Behind the big, round table which dominates the Canterbury District Health Board boardroom, is a row of chairs - the public seats.

Aside from journalists or CDHB staff, they almost always sit empty.

It is little wonder they do.

There is usually very little to watch.

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Last year, the health board had 11 scheduled board meetings, many lasting for most of the day.

But throughout that time, only six decisions were debated and decided in the public section of the meetings - and most of those were little more than rubber-stamping.

The important issues were saved until the closed section of the meeting, after the public are asked to leave, the media file out and the big doors to the board room swing shut.

Then the real debate began.

In the past year the board has agonised over the health board's finances and where budgets should be boosted or cut, battled with the Ministry of Health over funding, and decided how to respond to November's North Canterbury Earthquake - all behind closed doors.

In the December meeting alone, there were 14 things to discuss in the public excluded section of the meeting.

They ranged from a business case for Canterbury's mental health services, to a proposal for the hospital Park and Ride service.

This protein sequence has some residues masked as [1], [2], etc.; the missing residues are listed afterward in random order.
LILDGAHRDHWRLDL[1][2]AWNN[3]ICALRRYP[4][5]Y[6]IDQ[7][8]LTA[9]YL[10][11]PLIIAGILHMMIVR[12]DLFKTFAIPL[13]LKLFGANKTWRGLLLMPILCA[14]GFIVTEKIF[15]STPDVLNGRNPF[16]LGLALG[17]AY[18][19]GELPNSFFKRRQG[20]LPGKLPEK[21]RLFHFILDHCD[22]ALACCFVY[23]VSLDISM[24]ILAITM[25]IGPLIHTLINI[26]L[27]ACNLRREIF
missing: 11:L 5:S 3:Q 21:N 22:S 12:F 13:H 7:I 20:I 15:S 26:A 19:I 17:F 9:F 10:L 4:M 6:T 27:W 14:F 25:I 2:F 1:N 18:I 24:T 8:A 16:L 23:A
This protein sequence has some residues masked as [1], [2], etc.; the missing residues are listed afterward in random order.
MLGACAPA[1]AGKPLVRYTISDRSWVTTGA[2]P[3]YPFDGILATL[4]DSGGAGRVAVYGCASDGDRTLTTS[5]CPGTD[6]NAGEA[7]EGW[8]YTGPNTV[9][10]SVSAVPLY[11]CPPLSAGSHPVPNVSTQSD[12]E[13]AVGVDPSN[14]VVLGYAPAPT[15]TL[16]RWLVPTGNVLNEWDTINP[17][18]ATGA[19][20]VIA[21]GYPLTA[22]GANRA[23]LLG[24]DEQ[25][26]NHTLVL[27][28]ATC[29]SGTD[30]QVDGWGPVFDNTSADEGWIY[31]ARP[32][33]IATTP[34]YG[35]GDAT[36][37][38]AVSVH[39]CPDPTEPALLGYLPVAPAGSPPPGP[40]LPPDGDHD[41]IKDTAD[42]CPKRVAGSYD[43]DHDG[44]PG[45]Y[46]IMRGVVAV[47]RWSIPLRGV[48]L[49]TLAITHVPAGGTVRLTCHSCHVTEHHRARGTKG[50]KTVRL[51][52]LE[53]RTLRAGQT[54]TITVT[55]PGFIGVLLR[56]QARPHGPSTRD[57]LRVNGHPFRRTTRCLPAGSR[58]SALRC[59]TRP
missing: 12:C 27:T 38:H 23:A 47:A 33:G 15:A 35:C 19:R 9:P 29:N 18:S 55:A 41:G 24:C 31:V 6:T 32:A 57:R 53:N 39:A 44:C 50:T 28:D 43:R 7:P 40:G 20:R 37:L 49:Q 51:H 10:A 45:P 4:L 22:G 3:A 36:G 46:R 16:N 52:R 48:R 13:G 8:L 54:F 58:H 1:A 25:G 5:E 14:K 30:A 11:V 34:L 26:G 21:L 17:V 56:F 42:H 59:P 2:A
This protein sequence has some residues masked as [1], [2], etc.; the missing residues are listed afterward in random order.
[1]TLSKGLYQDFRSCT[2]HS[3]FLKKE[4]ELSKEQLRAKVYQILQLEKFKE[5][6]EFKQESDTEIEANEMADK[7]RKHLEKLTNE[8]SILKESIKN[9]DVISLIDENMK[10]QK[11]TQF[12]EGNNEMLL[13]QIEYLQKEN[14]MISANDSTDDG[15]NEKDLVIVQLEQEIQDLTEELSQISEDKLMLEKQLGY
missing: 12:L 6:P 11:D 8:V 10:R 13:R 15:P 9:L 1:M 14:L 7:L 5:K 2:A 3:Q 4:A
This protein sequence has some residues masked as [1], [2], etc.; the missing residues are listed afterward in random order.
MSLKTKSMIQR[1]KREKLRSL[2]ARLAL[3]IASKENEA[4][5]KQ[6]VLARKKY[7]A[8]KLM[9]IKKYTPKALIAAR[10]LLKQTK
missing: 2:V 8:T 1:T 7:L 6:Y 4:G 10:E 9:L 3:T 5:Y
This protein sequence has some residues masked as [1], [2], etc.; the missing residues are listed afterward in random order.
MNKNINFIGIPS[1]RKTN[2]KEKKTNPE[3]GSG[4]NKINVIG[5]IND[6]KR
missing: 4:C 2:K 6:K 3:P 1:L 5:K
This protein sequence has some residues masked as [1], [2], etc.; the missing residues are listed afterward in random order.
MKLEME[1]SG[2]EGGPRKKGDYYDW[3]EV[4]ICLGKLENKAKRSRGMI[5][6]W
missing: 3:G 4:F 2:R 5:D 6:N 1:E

District health board member Jo Kane (left) said she believed far too much was being discussed behind closed doors.

She was particularly concerned about the financial issues, as the health board faces a $38.5 million budget deficit this year, as well as issues like mental health.

"I think our community has no understanding of the precipice we are standing on," she said.

"I often sit there in public excluded meetings saying why aren't we talking about this openly."

But fellow board member Aaron Keown disagreed that more open meetings were needed.

He did not believe the public cared if an issue was discussed in an open meeting, because people rarely went any way.

"There's not a whole lot of interest. You're lucky to get a visitor every three years. You don't get the same amount of contact with the public the council does, and you don't get complaints from the public about things in public excluded,' he said.

Murray Cleverley. Photo / Christchurch Star
Murray Cleverley. Photo / Christchurch Star

The decision over whether to discuss a topic in the open meeting or public excluded session is made by board chairman Murray Cleverley and chief executive David Meates.

Mr Cleverley spoke to The Star about the issue before he stepped down from his role with the board last week, while conflict of interest allegations were investigated by the State Services Commission.

Mr Cleverley and two other people are accused of negotiating property deals through their own private company in 2014, while they were employed by the Canterbury Earthquake Recovery Authority to bring public investment into the city.

Speaking to The Star in January, Mr Cleverley said the health board had a responsibility to be transparent with the community, and they took that seriously.

He said the number of things discussed public excluded had stayed about the same during his time as chairman.